In 2009-10, the state chose Quality Education as an Honor School of Excellence, the highest designation for a public school.

An investigation by N.C. Policy Watch in 2013 reported that out-of-state players lived in a home near the school’s CEO and that Pitt was listed as a guardian to several players. State laws required student to live with parents or a court-recognized guardian, Policy Watch reported. The investigation found that two-thirds of the players, from 2008 into 2013, came from other states and countries, with state, federal and local taxpayer funding contributing $13.2 million for the school during that time.

Pitts was denied a teaching license during an application process to the N.C. Department of Public Instruction in 2013 and 2014. A ruling by Craig Croom, an administrative law judge, stated that Pitts had served 10 years in prisons in Ohio and North Carolina for having committed seven robberies and did not meet the “role model” standard required for a teaching license. During the application process, according to the ruling, Pitts admitted substance abuse but said he received drug counseling and overcame a cocaine addiction.

Pitts also had been convicted of a handful of misdemeanor charges in the mid-1980s.

“Petitioner can serve our youth in other capacities,” Crooms wrote in his ruling. “He can impress upon our youth how his past has prevented him from achieving his dream of being a teacher. He can instill in our youth the need to avoid drugs and make good decisions in order to achieve their dreams.”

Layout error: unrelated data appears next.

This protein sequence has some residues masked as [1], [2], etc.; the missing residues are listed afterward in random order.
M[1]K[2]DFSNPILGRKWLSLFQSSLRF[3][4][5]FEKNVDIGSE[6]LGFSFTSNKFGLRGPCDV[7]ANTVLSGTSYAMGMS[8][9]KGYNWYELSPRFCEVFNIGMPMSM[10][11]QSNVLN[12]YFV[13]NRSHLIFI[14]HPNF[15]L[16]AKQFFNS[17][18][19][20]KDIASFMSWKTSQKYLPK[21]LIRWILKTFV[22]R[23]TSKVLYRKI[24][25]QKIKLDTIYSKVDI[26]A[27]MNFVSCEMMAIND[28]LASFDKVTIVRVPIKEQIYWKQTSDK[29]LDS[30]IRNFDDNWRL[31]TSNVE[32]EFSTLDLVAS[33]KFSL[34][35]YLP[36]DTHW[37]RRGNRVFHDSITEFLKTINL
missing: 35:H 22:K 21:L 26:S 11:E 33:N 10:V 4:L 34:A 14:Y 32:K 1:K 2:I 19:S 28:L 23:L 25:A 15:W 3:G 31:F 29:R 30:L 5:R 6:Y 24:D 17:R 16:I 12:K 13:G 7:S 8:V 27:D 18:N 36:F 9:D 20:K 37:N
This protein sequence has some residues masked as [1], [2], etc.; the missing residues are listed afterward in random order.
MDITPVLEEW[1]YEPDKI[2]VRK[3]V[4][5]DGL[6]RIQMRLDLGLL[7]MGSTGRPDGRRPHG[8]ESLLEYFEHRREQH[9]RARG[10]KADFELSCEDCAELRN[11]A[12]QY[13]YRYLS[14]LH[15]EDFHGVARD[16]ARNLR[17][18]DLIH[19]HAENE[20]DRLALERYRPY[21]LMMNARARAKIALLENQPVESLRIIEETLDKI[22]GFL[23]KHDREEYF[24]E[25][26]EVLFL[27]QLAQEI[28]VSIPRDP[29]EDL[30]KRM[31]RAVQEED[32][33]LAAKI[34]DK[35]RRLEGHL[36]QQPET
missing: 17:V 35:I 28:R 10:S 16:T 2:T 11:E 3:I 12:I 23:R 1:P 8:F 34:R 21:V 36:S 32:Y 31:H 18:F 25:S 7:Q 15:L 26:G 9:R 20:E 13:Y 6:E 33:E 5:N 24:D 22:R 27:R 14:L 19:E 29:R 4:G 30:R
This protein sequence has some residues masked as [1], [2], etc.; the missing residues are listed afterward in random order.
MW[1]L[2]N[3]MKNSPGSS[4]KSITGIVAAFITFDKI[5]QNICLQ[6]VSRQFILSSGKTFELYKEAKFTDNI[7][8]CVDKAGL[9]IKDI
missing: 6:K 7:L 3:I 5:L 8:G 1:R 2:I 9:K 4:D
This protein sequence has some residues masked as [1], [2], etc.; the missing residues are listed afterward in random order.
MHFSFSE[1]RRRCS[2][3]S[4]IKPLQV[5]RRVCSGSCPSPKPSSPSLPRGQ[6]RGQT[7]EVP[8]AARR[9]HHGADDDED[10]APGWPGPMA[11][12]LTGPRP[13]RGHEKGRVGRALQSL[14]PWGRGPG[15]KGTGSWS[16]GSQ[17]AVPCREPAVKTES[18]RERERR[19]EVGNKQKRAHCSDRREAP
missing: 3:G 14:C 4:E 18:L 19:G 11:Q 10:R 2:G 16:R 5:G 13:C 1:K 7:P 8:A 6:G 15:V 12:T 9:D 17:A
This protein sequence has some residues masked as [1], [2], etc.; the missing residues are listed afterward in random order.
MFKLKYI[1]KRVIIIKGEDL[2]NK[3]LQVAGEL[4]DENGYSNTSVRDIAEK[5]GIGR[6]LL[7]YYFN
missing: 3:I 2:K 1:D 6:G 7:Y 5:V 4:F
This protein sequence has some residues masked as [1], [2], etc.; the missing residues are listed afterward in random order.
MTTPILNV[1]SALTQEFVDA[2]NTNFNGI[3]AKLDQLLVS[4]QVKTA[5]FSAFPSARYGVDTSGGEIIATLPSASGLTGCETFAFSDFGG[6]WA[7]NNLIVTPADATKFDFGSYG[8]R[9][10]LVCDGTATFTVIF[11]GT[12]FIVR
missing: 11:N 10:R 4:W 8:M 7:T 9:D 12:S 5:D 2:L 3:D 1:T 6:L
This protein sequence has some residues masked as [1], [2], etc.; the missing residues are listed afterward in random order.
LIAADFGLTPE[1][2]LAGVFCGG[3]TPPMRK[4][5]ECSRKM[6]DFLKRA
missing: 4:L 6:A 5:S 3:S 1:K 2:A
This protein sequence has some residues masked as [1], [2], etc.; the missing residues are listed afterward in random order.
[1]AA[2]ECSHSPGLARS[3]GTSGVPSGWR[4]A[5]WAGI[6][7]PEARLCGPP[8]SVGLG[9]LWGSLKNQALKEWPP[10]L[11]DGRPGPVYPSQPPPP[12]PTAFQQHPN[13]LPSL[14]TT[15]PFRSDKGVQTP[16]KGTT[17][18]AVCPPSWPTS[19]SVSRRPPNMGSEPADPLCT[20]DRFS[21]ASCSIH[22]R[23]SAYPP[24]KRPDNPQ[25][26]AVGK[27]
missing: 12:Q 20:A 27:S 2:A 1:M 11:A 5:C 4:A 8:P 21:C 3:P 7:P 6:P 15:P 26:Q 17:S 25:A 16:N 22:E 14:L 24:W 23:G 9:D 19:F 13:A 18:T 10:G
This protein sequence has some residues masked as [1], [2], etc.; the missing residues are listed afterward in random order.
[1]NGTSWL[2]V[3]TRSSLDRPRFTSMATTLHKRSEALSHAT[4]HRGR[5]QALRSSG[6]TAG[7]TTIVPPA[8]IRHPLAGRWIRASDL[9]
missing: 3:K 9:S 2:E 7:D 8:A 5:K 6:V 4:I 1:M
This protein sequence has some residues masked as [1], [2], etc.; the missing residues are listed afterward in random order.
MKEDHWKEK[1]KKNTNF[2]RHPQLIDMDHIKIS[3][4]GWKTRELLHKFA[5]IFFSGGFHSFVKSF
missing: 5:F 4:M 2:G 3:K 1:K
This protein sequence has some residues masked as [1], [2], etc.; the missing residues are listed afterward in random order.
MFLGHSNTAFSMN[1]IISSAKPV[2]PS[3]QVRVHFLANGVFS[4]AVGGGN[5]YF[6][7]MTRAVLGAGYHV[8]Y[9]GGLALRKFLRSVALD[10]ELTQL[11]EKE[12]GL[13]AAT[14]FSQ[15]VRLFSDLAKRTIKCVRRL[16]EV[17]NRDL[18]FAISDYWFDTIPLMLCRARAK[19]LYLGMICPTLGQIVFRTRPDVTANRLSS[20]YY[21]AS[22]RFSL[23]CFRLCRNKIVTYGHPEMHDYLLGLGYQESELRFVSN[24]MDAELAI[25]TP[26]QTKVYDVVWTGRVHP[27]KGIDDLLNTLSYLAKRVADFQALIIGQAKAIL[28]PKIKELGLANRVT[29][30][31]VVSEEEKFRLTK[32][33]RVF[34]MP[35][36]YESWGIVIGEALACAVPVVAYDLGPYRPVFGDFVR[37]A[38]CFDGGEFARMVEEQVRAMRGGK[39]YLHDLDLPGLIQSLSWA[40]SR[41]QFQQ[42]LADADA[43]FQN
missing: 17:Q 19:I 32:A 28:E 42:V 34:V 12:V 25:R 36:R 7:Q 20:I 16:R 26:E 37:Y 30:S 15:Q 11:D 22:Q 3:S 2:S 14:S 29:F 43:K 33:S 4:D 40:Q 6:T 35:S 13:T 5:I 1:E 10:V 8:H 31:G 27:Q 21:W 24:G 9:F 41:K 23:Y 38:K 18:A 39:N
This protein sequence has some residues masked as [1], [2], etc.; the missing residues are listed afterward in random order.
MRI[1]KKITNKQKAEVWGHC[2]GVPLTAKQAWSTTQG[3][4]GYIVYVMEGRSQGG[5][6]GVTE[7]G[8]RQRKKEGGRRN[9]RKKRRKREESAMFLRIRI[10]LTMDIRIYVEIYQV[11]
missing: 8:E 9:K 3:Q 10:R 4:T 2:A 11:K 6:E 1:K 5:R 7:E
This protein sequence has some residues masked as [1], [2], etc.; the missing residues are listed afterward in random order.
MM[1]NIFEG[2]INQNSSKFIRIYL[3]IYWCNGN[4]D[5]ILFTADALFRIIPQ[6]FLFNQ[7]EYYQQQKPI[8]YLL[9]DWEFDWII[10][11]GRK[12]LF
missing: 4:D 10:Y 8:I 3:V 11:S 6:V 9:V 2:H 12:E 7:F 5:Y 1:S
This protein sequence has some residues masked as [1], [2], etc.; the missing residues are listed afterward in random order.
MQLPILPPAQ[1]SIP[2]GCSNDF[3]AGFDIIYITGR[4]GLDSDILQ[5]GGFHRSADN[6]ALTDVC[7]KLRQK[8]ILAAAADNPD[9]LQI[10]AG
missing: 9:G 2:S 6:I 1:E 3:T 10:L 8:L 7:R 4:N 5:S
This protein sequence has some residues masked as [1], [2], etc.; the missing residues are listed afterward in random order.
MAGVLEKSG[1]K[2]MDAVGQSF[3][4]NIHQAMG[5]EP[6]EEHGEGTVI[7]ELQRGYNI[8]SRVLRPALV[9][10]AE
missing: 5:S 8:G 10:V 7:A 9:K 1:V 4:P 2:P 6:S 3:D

Before Pitts was hired at Quality Education in 2008, he was employed by the Winston-Salem/Forsyth County Schools system from 2003 to 2008 as an assistant basketball coach and teacher assistant.

Gould, who announced he was stepping down at Winston-Salem Prep on May 11, said he would take six members of his coaching staff to QEA.

“You can find a basketball coach anywhere,” said QEA Athletics Director Devane Woodruff. “... We didn’t want to bring in somebody that was so focused on sports that they’d miss the part that, you know, we touch the lives of everybody that we touch — more than just sports. Coach Gould did that. He bought into that and that’s part of what he does and that’s part of what he brought to the table.”

Bellanger, a Reynolds graduate, knew of Gould from his time spent with the Demons as an assistant coach under Howard West. Gould was at Reynolds for several years before building his team at Winston-Salem Prep. Gould ended his career with the Phoenix after the NCHSAA deemed 16 boys and girls basketball teams, including his team, co-champions in their classifications in April after the coronavirus outbreak caused the cancellation of the rest of the season and spring sports seasons.

“This school’s a great school and, for me to come, shows you that it’s great because I’ve done things in a manner that has helped me be successful in the past,” Gould said. “It’s really simple. We have a saying, ‘We won’t look back.’ Everything we’re doing, we’re going to keep our eyes on the prize and keep going.”

pferlise@wsjournal.com

@PatrickFerlise